In the past, and sometimes at present, Kessler said parity issues arise vis-à-vis men’s prisons, with fewer opportunities and programs available to women who comprise a much smaller percentage of the prison population. When he and his team embarked on a $38 million design of Virginia’s Fluvanna Correctional Center for Women, which opened in 1998, included in its context were a large medical facility, a computer center where inmates do actual data processing and receive money for their families and an area where they can learn to repair motors and small appliances. In correctional facilities such as Shakopee (Minn.) Women’s Prison,
also an HOK project, in-cell trundle beds exist so children can occasionally spend the night with their mothers to preserve or deepen the parenting bond.

One of the goals during incarceration, Kessler explained, is to ameliorate the anger that defines inmates. According to Kessler, because research has determined women have a much greater need for privacy than men, requiring them to live in open dormitories would very possibly build on that anger rather than helping to relieve it. At Fluvanna, though the initial concept identified 50-person dormitories, Kessler fought to build double cells, though tethered to a dormitory budget which was much less. “We arranged a design where we used four day rooms (surrounded by double cells) and made a very simple, inexpensive cross-shaped housing unit,” he said. Cells were “dry,” with toilets located in common bathrooms, which is better by sustainable standards. With a toilet in each cell, according to Kessler, by code 100 percent of the air must be expelled, and with it the heating and cooling. Without in-cell plumbing, air can be re-circulated out into dayrooms with savings on ductwork.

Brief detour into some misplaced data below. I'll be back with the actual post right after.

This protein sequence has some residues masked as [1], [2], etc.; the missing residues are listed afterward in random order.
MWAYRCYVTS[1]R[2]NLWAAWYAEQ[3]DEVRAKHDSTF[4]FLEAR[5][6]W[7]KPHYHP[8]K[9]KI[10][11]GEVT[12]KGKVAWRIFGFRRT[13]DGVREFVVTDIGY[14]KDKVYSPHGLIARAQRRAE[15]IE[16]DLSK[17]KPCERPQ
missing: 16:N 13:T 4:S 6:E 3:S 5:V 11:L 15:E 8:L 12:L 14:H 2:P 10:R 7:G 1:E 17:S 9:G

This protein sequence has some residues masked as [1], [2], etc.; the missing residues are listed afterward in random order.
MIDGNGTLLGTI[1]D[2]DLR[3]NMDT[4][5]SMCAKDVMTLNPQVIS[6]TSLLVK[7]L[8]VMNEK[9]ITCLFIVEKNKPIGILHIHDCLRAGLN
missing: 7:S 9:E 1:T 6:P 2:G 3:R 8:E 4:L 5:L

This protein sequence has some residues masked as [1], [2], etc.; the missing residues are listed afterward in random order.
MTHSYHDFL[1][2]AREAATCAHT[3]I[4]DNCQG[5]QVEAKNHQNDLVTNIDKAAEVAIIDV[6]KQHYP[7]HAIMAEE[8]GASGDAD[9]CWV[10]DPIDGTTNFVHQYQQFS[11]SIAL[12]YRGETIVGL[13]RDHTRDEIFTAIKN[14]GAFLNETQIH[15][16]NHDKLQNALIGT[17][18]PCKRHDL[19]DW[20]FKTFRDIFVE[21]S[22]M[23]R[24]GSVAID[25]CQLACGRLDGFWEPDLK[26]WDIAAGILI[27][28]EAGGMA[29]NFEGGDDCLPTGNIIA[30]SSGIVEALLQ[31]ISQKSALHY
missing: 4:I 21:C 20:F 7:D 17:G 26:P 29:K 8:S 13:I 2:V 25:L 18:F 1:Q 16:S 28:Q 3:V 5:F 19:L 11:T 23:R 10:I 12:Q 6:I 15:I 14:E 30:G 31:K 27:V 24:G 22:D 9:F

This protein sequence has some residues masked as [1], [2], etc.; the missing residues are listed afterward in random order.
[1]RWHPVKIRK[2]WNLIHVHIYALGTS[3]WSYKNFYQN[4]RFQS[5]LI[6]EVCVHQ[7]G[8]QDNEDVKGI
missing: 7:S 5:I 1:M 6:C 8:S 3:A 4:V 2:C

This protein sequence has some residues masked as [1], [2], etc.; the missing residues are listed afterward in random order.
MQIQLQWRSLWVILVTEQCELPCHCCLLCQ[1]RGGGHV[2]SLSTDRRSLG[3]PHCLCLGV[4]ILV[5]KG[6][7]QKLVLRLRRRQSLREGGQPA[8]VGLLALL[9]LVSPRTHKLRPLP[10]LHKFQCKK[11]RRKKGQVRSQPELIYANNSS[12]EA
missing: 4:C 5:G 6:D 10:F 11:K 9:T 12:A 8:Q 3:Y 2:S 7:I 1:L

2003: Field of Dreams

Near Clarksburg, Maryland, the creation of the modern 900-bed (notably expandable to 1,100) Montgomery County Correctional Facility, opened in 2003 with an emphasis on sustainability, presented design challenges that included addressing environmental issues inherent in its rural 300-acre site while providing what officials called a humane environment for inmates. Located at the headwaters of Ten Mile Creek, a registered trout stream, Kessler and his team tipped the site so all the runoff was collected in one area and allowed to cool before it was discharged into the stream. Constructed on the site of a sludge entrenchment area, sludge was tested and found to have aged to the point of zero-toxicity; it was retrieved and stockpiled for organic topsoil.